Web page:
Sciatica

Definition:

Sciatica is caused by irritation or compression (pinching) of the sciatic nerve or the lumbar spinal nerve roots that merge to form the sciatic nerve. Sciatica typically manifests as pain radiating from the buttock down the back of the thigh into the calf and/or foot. The word “sciatica” derives from the Latin word “ischiadicus”, which means pain in the buttocks/hip region. Sciatica is often associated with numbness and tingling in addition to the pain symptoms. Occasionally, patients may also have some associated weakness. Sciatica is often a form of radiculopathy (please see Radicular Syndrome for more details).
 
Most commonly, sciatica is due to a ruptured/herniated disc in the lumbar spine (lower back). Other causes of nerve compression include bone spurs in the spine, overgrown spinal ligaments, synovial cysts of the spine, tumors of the spinal nerves, or entrapment of the sciatic nerve itself. Rarely, sciatica can be caused by a direct trauma to the sciatic nerve in the leg or buttock.
 
MRI or Myelogram of the spine are usually the main forms of imaging utilized to diagnose causes of sciatica. The studies will usually identify compressive etiologies of the spine, such as a disc herniation or compression by bone spur/ligament. Other testing may include electromyelogram (EMG) to identify damage to the sciatic nerve or one of the originating lumbar spinal nerves. Physical finding history by the physician alone can usually make the diagnosis of sciatica, but the structural cause usually requires further investigation or testing.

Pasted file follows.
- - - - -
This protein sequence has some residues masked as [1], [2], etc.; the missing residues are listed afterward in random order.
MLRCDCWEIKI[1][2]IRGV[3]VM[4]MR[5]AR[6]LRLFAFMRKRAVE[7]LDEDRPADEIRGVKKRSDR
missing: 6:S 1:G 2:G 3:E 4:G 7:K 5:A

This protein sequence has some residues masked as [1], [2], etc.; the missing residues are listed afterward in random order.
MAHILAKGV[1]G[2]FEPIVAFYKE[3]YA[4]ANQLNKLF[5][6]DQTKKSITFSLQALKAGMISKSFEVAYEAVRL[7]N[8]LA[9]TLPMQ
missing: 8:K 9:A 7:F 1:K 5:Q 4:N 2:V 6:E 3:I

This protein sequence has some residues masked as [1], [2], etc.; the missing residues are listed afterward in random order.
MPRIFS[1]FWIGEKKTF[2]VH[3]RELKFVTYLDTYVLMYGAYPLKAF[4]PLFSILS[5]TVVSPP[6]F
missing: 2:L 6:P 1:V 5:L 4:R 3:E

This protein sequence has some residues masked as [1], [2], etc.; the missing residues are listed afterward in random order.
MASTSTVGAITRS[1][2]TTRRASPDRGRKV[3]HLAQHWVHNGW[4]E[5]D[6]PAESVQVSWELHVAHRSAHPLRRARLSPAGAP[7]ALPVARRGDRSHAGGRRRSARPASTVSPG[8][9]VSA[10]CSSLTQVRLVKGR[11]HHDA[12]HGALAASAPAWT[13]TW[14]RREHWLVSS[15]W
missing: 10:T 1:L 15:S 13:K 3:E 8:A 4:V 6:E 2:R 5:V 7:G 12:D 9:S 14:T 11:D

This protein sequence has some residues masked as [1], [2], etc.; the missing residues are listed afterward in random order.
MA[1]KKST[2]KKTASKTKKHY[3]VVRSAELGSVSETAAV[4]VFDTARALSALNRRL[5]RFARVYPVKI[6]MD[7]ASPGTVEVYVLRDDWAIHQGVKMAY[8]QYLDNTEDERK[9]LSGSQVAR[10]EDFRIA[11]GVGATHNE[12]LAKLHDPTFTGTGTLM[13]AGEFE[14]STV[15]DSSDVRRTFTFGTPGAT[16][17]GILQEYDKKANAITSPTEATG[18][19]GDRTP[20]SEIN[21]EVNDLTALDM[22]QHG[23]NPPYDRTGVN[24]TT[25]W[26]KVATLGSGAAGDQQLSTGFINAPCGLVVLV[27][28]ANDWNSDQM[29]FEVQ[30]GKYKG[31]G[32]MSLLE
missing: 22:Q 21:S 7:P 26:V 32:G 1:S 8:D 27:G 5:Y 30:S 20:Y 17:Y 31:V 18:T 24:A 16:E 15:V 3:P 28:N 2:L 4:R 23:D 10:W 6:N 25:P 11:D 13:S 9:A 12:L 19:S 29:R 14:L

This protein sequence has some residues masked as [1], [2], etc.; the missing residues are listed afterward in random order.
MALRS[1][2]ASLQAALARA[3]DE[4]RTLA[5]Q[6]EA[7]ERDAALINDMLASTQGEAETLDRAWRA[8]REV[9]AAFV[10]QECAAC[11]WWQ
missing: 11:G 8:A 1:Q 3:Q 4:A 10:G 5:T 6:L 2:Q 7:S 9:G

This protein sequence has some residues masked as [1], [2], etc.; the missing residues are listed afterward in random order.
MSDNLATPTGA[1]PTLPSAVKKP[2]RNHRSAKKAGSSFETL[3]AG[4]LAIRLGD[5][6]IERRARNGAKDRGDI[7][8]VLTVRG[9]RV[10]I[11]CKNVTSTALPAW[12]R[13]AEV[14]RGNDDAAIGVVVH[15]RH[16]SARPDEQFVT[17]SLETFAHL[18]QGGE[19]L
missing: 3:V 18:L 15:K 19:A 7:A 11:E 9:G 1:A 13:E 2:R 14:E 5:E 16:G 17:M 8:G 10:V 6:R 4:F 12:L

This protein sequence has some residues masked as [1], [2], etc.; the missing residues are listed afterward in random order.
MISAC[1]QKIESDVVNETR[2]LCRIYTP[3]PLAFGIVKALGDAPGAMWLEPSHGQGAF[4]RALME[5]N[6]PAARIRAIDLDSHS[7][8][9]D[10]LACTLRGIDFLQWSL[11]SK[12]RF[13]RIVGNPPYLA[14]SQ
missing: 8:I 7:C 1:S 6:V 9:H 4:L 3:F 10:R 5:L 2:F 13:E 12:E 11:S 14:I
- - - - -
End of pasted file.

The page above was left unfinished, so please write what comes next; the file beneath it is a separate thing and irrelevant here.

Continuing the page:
testing:

MRI or CT Myelogram of the spine are usually the main forms of imaging applied to diagnose causes of sciatica. These studies will usually identify compressive etiologies in the spine, such as a disc herniation or lumbar spondylosis. Other testing might include electromyelogram (EMG) to identify damage to the sciatic nerve or one of its originating lumbar spine nerves. Physical findings and history taking by the physician alone can usually make the diagnosis of sciatica, but the structural cause usually requires further testing.  

Treatment:

Sciatica often responds favorably to a combination of rest, oral medication (analgesics, anti-inflammatory medication, muscle relaxants), physical therapy, chiropractic, or acupuncture treatment. Sciatic pain from a disc herniation often gets better if one is willing to wait, as the disc herniation desiccates and is reabsorbed. Improvement in sciatica from disc herniation often spontaneously occurs within 6 to 8 weeks without surgery. During this time epidural spinal injections can help mitigate pain symptoms. Unlike sciatica originating from a disc herniation, sciatica from thickened ligaments or bone overgrowth (aka lumbar spondylosis, spinal stenosis) is less likely to improve spontaneously. In these cases, it is reasonable to attempt physical therapy, medication, or epidural steroid injections. Surgery, however, is more likely to be indicated if the spinal stenosis is severe.
 
Success rate for relieving sciatica due to compressed nerves is very good, in the 80 to 95% range. With resolution of sciatica, it may be realistic to return to previous activities.

Results:

Sciatica often resolves with non-surgical treatment but when surgery is required, success rates are high. Complication risks are rare but include persistent pain, infection, nerve damage, and spinal fluid leak.

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